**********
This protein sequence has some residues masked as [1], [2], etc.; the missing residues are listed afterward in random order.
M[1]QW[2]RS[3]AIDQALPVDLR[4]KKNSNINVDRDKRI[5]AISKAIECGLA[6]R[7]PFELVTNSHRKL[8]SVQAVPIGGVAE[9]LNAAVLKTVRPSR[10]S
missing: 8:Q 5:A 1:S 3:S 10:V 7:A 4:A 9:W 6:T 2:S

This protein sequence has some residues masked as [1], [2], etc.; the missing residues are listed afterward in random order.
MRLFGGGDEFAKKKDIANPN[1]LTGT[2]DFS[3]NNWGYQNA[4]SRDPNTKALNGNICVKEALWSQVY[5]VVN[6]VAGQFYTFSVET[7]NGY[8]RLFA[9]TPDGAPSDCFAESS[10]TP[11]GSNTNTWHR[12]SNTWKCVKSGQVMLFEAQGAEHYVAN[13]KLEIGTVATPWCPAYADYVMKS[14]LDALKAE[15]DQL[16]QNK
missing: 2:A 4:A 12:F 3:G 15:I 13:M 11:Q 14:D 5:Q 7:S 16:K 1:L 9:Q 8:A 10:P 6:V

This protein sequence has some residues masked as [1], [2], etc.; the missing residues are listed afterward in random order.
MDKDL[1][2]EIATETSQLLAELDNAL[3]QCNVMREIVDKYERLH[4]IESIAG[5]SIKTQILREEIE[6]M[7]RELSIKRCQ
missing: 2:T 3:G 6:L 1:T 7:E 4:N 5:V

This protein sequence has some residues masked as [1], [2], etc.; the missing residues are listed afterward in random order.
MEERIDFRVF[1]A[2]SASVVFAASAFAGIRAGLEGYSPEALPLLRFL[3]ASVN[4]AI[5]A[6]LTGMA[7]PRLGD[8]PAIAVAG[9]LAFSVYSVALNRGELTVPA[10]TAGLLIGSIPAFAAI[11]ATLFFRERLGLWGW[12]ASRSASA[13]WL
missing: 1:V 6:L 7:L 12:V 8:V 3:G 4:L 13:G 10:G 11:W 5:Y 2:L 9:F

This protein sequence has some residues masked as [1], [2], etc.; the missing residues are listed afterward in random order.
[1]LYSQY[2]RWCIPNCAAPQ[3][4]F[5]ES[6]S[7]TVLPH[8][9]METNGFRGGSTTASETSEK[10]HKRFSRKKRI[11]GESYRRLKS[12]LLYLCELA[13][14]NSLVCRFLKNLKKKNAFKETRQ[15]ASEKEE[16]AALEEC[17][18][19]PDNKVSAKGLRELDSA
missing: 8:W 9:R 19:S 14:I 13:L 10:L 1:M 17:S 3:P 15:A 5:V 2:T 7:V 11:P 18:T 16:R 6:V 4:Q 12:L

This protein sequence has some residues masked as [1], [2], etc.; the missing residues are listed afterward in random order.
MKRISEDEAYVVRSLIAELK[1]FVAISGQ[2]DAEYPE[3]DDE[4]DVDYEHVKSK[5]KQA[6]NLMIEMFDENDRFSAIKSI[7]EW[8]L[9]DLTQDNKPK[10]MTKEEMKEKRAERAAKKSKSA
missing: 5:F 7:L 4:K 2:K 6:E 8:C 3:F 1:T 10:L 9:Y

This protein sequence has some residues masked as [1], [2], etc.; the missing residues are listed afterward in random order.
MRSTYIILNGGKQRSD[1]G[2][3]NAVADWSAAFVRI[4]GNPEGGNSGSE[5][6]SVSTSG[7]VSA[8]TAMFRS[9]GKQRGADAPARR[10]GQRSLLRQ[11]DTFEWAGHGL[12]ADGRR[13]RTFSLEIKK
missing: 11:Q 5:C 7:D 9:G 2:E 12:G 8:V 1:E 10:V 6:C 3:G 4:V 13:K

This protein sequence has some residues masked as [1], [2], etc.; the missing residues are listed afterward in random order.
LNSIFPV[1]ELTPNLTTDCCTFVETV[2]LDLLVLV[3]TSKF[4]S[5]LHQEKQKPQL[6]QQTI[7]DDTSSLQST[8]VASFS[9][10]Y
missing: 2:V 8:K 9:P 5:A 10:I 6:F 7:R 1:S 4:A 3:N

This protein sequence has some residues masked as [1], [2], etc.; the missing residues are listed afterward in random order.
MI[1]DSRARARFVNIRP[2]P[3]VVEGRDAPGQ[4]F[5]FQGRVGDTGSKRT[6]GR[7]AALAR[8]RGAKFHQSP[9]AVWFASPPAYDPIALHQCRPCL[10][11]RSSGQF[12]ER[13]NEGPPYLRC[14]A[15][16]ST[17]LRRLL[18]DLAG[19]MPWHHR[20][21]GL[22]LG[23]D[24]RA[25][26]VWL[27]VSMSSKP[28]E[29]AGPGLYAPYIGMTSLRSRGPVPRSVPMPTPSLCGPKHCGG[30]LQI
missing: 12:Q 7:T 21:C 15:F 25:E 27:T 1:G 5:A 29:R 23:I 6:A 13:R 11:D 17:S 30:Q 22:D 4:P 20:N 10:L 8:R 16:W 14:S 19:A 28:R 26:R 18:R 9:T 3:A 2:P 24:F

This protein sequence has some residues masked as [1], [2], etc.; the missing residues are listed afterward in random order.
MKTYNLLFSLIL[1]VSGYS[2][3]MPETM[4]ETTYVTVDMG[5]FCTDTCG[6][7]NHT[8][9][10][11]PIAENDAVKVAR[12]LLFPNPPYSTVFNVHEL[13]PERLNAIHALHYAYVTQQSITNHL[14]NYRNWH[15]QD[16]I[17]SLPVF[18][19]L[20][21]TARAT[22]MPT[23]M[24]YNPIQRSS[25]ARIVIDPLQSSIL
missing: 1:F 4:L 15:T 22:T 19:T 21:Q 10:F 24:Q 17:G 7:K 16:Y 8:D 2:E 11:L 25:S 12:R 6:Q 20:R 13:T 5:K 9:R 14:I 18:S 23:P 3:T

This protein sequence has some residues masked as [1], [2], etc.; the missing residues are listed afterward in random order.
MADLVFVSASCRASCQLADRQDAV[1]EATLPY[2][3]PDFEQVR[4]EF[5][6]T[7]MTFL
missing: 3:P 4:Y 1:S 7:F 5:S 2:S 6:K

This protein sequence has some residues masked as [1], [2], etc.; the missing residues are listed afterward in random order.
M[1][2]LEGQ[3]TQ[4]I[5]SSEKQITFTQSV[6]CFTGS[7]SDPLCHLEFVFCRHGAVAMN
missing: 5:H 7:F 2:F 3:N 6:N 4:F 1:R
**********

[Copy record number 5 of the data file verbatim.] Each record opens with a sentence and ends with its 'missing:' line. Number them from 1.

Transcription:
This protein sequence has some residues masked as [1], [2], etc.; the missing residues are listed afterward in random order.
[1]LYSQY[2]RWCIPNCAAPQ[3][4]F[5]ES[6]S[7]TVLPH[8][9]METNGFRGGSTTASETSEK[10]HKRFSRKKRI[11]GESYRRLKS[12]LLYLCELA[13][14]NSLVCRFLKNLKKKNAFKETRQ[15]ASEKEE[16]AALEEC[17][18][19]PDNKVSAKGLRELDSA
missing: 8:W 9:R 19:S 14:I 13:L 10:L 1:M 17:S 3:P 15:A 5:V 2:T 7:V 11:P 18:T 16:R 6:V 4:Q 12:L